The Sankofa Civic Engagement Organization has worked to raise more than $1 million to distribute to Chattanooga's African American communities, including Brainerd and Howard high schools, since it started in 2017, the letter said. The second grant cycle was set to open the last week of November with the remaining $400,000 to be distributed during two grant periods in 2024.

"But now we are left wondering how we will deliver on this commitment," the organization said.

In the letter, the Urban League of Greater Chattanooga said its new headquarters at 401 East M.L. King Blvd. is designed to act as a central hub for programs that improve living conditions for families and economic prosperity.

"ARPA funding will position us to expand our program offerings, ensuring safe and adequate facilities, necessary technology and longer-term sustainability to better serve our program participants and team," the letter said.


Wamp said there was some concern about the length of time it was taking for the organizations to distribute those funds.

"It's been about 16 months since that money was allocated to them, the vast majority of the money had sat in the county coffers," Wamp said. "It's not helping anybody in the community by sitting in the county's accounts. ... We have been very clear in our intent to upgrade athletic facilities. We're just going to advocate for students, every time we have an opportunity."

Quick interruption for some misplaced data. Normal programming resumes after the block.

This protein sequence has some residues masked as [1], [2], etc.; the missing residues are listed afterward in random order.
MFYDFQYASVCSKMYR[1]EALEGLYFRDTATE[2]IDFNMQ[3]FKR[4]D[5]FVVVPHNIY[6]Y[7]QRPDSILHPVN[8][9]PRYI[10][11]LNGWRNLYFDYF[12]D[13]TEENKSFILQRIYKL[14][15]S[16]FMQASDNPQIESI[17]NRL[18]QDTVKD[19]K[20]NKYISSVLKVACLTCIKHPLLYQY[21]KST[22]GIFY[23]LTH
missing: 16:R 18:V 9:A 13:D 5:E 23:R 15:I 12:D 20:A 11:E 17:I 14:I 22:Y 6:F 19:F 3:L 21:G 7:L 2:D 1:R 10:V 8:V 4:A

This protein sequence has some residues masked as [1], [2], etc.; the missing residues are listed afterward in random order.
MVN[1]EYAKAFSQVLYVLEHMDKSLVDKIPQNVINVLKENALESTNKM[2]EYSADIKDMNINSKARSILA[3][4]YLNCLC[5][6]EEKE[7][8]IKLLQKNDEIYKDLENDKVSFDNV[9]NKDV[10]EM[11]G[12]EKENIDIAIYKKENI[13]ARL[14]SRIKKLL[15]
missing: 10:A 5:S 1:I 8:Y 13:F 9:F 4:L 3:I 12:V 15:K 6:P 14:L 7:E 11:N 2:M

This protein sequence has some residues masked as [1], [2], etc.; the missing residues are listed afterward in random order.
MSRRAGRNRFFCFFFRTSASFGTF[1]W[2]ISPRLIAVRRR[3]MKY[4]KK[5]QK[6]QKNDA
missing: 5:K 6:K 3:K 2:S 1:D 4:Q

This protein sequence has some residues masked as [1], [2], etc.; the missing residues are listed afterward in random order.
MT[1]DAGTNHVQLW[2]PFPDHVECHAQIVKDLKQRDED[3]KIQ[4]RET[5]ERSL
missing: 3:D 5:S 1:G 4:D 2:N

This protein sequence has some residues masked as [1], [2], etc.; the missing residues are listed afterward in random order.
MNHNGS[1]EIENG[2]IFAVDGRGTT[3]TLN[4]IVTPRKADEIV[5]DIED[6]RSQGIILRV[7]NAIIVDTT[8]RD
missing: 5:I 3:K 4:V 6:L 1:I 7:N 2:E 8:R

The benefit of the county's investment in athletic facilities is clear, Wamp said, adding it will help students, community organizations and economic development. Wamp doesn't anticipate the County Commission will give the organizations the money back.

"We've made the decision to continue to invest in public school athletes both in urban communities and suburban and rural communities," Wamp said. "And I won't apologize for those investments."

He said expenditures by the Urban League particularly warrant scrutiny, citing office supplies, copiers and a $23,850 glass wall as examples.

"They probably were not good uses of taxpayer dollars," Wamp said. "We're grateful for their role in our community and leadership. ... You can use turf for so many different reasons. We're going to use it to recruit other great events and spur economic development. That all helps our community. I can't say the same thing about the expensive blinds the Urban League bought with the ARPA money."